Can Eye Floaters Cause Blindness? 5 Signs You Need to See an Eye Doctor

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Healthy eyes are often described as having sufficient lubrication, white sclera, and good vision.

If you visit your eye specialist in Dubai, they will check your sense of sight and confirm if your eyes are in good health.

However, there will be instances wherein you’ll feel your eyes are not in excellent condition. These can include suddenly or occasionally seeing floaters.

What Are Eye Floaters?

Eye floaters are tiny dark shapes that appear in your line of vision. They usually look like black or gray specks, spots, strings or cobwebs that drift or float when you move your eyes and seem to scoot away when you try to look at them directly.

Specific symptoms of eye floaters include:

  • Tiny, dark or transparent shapes in your vision that look like specks or knobby strings of floating material.
  • Small shapes or thin filaments that ultimately settle down and go away from your line of vision.
  • Spots or specks that move when you move your eyes but disappear from your line of vision when you try to focus on them.
  • Visible spots or specks that become more noticeable when you’re looking at a plain bright background.

Most of the time, these floaters are typically harmless and simply come and go.

But what causes eye floaters? These are often caused by the condensation of the clear gel-like fluid or vitreous inside your eyes.

The liquification of the vitreous causes the gel to separate from the eye wall, which causes a posterior vitreous detachment (PVD). If the vitreous gel is adhering tightly to the retina and causing traction, it may lead to retinal detachment. This process is typically age-related. However, it is usually associated with or can be caused by nearsightedness, as well as inflammation inside the eye and trauma due to sports eye injuries and surgery.

Bleeding in the vitreous, which occurs in patients with proliferative diabetic retinopathy and retinal vein occlusions, is also one of the top causes of eye floaters .

When Should You Worry About Eye Floaters?

Eye floaters usually go away on their own and are harmless. However, there are instances wherein they can be signs or symptoms of deeper problems. See your doctor when you experience the following signs:

1. Floaters that seem to increase in number over time.

If the spots or filaments you see seem to be growing in number whenever they appear, see your eye specialist immediately.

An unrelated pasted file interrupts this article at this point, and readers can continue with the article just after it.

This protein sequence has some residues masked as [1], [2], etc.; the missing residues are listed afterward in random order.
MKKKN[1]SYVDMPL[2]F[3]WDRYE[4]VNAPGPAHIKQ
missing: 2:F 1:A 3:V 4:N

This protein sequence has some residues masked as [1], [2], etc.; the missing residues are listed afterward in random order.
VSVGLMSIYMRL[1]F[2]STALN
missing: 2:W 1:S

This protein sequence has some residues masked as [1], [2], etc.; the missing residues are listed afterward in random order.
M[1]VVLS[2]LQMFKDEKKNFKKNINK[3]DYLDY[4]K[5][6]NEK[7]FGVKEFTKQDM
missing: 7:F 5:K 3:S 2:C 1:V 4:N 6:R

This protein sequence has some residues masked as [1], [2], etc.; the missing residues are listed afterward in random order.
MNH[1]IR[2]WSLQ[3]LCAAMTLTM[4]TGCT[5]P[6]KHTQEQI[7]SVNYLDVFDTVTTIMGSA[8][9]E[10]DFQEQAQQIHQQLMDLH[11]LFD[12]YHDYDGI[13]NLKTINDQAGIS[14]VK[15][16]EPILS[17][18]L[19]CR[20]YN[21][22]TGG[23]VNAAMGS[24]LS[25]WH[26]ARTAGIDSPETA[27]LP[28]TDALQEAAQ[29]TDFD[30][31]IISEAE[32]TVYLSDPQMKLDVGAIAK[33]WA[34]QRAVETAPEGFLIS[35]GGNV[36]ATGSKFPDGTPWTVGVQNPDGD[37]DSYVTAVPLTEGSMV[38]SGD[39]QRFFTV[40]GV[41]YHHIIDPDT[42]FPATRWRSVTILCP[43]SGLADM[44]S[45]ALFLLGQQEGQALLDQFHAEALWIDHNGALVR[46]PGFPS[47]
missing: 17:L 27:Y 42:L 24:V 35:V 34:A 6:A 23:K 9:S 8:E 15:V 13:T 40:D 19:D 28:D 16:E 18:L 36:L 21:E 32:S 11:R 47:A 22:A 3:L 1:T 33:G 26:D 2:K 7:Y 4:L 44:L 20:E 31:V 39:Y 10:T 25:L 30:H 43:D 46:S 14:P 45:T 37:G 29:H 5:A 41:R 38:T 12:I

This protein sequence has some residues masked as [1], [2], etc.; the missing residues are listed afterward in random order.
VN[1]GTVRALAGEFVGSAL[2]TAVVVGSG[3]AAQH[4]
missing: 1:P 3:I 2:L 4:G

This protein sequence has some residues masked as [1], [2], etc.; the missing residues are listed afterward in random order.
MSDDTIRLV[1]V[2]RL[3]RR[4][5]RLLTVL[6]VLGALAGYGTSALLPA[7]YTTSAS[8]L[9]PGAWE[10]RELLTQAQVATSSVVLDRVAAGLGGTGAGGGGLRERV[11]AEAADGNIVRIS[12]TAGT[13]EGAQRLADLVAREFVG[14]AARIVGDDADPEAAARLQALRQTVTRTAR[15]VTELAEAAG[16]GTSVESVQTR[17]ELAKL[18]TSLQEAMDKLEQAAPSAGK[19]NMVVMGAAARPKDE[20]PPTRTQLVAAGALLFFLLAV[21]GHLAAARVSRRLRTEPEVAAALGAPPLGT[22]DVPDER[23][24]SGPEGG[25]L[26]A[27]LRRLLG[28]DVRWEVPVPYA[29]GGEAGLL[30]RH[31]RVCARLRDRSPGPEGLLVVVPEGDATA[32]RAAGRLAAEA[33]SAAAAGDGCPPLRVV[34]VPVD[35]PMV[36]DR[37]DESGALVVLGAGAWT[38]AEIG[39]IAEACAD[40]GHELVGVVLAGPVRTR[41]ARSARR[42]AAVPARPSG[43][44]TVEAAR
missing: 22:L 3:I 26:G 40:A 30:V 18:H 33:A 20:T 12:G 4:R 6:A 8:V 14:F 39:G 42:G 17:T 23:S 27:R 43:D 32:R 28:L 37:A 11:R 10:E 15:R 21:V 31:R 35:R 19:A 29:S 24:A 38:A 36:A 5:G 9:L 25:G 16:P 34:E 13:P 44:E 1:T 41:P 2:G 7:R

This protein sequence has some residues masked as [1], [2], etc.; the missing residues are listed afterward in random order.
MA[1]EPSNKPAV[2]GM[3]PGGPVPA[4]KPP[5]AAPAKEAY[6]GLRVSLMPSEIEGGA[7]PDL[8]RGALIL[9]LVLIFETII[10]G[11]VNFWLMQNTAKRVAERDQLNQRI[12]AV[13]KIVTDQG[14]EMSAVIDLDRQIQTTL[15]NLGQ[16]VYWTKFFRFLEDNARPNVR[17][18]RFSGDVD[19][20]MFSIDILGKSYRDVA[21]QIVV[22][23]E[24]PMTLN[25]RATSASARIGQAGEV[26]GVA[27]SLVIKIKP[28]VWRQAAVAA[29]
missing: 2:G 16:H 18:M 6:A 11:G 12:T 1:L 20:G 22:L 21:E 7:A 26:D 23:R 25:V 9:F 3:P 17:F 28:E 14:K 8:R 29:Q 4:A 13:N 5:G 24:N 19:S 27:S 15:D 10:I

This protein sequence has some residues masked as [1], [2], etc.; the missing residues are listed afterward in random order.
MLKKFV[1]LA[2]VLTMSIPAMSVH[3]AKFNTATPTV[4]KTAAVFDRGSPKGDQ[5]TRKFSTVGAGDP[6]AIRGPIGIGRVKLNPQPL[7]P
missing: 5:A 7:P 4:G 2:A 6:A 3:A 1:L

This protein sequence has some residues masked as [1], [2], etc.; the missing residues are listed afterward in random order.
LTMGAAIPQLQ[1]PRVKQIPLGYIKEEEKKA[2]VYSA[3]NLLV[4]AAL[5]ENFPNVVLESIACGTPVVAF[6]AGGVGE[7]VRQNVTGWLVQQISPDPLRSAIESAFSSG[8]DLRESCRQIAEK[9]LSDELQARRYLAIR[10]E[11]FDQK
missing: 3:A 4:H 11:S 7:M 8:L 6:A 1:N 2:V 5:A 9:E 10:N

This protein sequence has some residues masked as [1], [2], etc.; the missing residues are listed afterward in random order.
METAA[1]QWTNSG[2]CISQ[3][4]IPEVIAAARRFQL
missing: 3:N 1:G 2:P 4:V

2. Floaters that don’t seem to go away.

As mentioned, eye floaters disappear after a while. However, in severe cases, they won’t go away no matter how often you blink, move, and close your eyes.

3. Difficulty seeing clearly.

The appearance of too many floaters at a time can make it hard for you to see clearly. This warrants a need for consultation with an eye specialist immediately.

4. Flashes of light.

Flashes of light may sometimes accompany floaters in one eye or both eyes. This can be uncomfortable and become the cause of vision problems. If you experience this, see an ophthalmologist as soon as possible.

5. Seeing a dark shadow in your peripheral vision.

If you see a dark shadow or “curtain” on the sides (peripheral) of your vision, consult a specialist. This dark spot may also sometimes appear in the middle of your field of vision.

These symptoms usually indicate a retinal detachment or retinal tear, which are possible  causes of blindness and require immediate diagnosis and treatment.

How Does a Retinal Detachment Cause Blindness?

Retinal detachment is one of the top causes of the common types of blindness, including permanent total blindness.

When your retina separates from the choroid, the connective tissue holding it in place and supplying it with blood and nutrients, the photoreceptors in your eyes die. And this can cause permanent vision loss or blindness.

How Are Eye Floaters Treated?

If you only have mild floaters that go away and don’t seem to worsen over time and your ophthalmologist does not detect a retinal detachment or tear, you likely won’t need treatment.

However, if you have a severe case of this vision problem, your eye doctor might use a special laser for your eye floaters treatment.

If your floaters are severe, interfere with your vision and are accompanied by a retinal problem, you may have to undergo a vitrectomy, a surgery wherein the specialist will have to remove your vitreous.

Since retinal detachment is one of the most serious causes of blindness, you need to have this problem treated immediately.

To check if you have retinal detachment, your specialist will perform a dilated eye exam.

Your doctor will squeeze some eye drops to dilate your pupil. Once your pupils are dilated, they will inspect your retina.

The entire process is often painless. However, if your doctor suspects you have a retinal detachment or tear, they may press on your eyelids, and this can lead to some minor discomfort.

If your specialist still needs more information after getting the results of your dilated eye exam, you may undergo an ultrasound or an optical coherence tomography (OCT) scan of your eye.

These tests are painless and can help your ophthalmologist see the exact position and condition of your retina.

Note the Appearance of Floaters

Although floaters are mostly harmless, keep track of how often you see them and any other symptoms you are experiencing.

With immediate and proper diagnosis and treatment, you can prevent eye floaters from causing blindness and other serious vision problems.

Schedule a consultation with our specialists to have your eyes checked if you’re frequently seeing eye floaters.